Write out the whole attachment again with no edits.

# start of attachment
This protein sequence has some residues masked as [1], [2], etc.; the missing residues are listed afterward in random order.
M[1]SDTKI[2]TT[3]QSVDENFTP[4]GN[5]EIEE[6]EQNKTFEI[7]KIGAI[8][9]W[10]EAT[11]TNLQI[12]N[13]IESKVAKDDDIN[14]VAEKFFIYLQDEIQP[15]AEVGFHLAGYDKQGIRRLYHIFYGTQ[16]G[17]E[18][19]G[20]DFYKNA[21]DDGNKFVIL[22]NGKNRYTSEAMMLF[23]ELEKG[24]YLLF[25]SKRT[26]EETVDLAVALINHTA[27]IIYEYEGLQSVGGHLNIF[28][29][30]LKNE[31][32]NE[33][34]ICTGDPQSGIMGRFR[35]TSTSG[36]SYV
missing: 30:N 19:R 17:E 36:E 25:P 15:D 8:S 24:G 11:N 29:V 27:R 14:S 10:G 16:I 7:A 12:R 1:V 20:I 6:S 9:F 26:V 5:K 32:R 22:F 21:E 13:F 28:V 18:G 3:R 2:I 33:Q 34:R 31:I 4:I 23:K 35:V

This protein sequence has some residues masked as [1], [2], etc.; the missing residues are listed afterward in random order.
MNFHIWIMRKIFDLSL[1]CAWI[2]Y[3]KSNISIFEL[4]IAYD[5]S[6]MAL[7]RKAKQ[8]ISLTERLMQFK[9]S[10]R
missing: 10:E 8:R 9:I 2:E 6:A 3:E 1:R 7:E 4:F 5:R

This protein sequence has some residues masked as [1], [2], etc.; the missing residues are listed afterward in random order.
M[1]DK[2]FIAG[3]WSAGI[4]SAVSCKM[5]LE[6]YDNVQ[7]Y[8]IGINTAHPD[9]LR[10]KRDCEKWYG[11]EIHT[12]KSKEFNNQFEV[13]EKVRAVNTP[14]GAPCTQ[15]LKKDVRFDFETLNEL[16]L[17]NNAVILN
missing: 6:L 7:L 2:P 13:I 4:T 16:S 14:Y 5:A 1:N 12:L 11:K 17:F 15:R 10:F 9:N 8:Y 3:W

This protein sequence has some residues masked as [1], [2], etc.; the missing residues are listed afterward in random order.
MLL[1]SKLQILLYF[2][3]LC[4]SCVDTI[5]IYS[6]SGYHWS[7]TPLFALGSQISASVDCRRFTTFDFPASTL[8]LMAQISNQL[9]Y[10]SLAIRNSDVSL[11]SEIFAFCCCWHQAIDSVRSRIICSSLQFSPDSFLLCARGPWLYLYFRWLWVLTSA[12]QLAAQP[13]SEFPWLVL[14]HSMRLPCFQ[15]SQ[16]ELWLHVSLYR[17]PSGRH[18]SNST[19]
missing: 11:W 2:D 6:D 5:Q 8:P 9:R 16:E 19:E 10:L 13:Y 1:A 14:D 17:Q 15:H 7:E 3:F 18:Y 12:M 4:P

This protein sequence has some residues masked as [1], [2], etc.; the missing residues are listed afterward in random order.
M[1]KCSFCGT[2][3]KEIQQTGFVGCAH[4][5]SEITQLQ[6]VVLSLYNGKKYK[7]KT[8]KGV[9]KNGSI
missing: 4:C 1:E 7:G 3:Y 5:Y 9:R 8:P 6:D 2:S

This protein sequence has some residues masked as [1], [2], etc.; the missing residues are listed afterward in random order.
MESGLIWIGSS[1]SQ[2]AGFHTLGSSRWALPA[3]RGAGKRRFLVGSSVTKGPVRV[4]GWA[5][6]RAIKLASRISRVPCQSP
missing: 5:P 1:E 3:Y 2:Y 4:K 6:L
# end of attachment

This protein sequence has some residues masked as [1], [2], etc.; the missing residues are listed afterward in random order.
M[1]SDTKI[2]TT[3]QSVDENFTP[4]GN[5]EIEE[6]EQNKTFEI[7]KIGAI[8][9]W[10]EAT[11]TNLQI[12]N[13]IESKVAKDDDIN[14]VAEKFFIYLQDEIQP[15]AEVGFHLAGYDKQGIRRLYHIFYGTQ[16]G[17]E[18][19]G[20]DFYKNA[21]DDGNKFVIL[22]NGKNRYTSEAMMLF[23]ELEKG[24]YLLF[25]SKRT[26]EETVDLAVALINHTA[27]IIYEYEGLQSVGGHLNIF[28][29][30]LKNE[31][32]NE[33][34]ICTGDPQSGIMGRFR[35]TSTSG[36]SYV
missing: 30:N 19:R 17:E 36:E 25:P 15:D 8:S 24:G 11:N 29:V 27:R 14:S 10:G 16:I 7:A 12:R 1:V 20:I 6:S 9:F 26:V 5:K 32:R 22:F 21:E 13:F 28:V 18:G 3:R 2:I 33:Q 34:R 31:I 4:I 23:K 35:V

This protein sequence has some residues masked as [1], [2], etc.; the missing residues are listed afterward in random order.
MNFHIWIMRKIFDLSL[1]CAWI[2]Y[3]KSNISIFEL[4]IAYD[5]S[6]MAL[7]RKAKQ[8]ISLTERLMQFK[9]S[10]R
missing: 10:E 8:R 9:I 2:E 6:A 3:E 1:R 7:E 4:F 5:R

This protein sequence has some residues masked as [1], [2], etc.; the missing residues are listed afterward in random order.
M[1]DK[2]FIAG[3]WSAGI[4]SAVSCKM[5]LE[6]YDNVQ[7]Y[8]IGINTAHPD[9]LR[10]KRDCEKWYG[11]EIHT[12]KSKEFNNQFEV[13]EKVRAVNTP[14]GAPCTQ[15]LKKDVRFDFETLNEL[16]L[17]NNAVILN
missing: 6:L 7:L 2:P 13:I 4:T 16:S 14:Y 5:A 1:N 12:L 11:K 17:F 15:R 10:F 9:N 8:Y 3:W

This protein sequence has some residues masked as [1], [2], etc.; the missing residues are listed afterward in random order.
MLL[1]SKLQILLYF[2][3]LC[4]SCVDTI[5]IYS[6]SGYHWS[7]TPLFALGSQISASVDCRRFTTFDFPASTL[8]LMAQISNQL[9]Y[10]SLAIRNSDVSL[11]SEIFAFCCCWHQAIDSVRSRIICSSLQFSPDSFLLCARGPWLYLYFRWLWVLTSA[12]QLAAQP[13]SEFPWLVL[14]HSMRLPCFQ[15]SQ[16]ELWLHVSLYR[17]PSGRH[18]SNST[19]
missing: 11:W 2:D 6:D 5:Q 8:P 9:R 16:E 19:E 10:L 13:Y 1:A 14:D 17:Q 15:H 7:E 3:F 18:Y 12:M 4:P

This protein sequence has some residues masked as [1], [2], etc.; the missing residues are listed afterward in random order.
M[1]KCSFCGT[2][3]KEIQQTGFVGCAH[4][5]SEITQLQ[6]VVLSLYNGKKYK[7]KT[8]KGV[9]KNGSI
missing: 4:C 1:E 7:G 3:Y 5:Y 9:R 8:P 6:D 2:S

This protein sequence has some residues masked as [1], [2], etc.; the missing residues are listed afterward in random order.
MESGLIWIGSS[1]SQ[2]AGFHTLGSSRWALPA[3]RGAGKRRFLVGSSVTKGPVRV[4]GWA[5][6]RAIKLASRISRVPCQSP
missing: 5:P 1:E 3:Y 2:Y 4:K 6:L